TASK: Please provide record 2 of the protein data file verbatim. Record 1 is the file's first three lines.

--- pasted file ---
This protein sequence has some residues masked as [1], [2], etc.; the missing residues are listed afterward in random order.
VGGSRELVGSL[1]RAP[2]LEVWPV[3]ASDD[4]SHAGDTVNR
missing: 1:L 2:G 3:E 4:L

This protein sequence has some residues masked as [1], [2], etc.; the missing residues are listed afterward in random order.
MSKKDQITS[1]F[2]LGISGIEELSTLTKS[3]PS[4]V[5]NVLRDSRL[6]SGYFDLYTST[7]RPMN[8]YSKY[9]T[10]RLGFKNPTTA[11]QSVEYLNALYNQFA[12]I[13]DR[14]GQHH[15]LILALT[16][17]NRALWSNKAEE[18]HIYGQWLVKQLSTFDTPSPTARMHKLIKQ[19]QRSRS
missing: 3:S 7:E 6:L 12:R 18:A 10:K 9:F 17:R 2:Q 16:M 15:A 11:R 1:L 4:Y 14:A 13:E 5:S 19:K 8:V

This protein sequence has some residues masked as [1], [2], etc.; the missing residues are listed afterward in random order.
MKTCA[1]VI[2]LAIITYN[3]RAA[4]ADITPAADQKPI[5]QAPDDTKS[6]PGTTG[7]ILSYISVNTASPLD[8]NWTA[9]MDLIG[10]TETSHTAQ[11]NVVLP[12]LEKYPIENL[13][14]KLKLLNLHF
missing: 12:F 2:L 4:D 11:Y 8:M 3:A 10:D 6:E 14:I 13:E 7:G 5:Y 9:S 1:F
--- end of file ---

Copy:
This protein sequence has some residues masked as [1], [2], etc.; the missing residues are listed afterward in random order.
MSKKDQITS[1]F[2]LGISGIEELSTLTKS[3]PS[4]V[5]NVLRDSRL[6]SGYFDLYTST[7]RPMN[8]YSKY[9]T[10]RLGFKNPTTA[11]QSVEYLNALYNQFA[12]I[13]DR[14]GQHH[15]LILALT[16][17]NRALWSNKAEE[18]HIYGQWLVKQLSTFDTPSPTARMHKLIKQ[19]QRSRS
missing: 3:S 7:E 6:L 12:R 18:A 10:K 9:F 17:R 2:Q 16:M 15:A 11:R 1:L 4:Y 14:A 13:E 5:S 19:K 8:V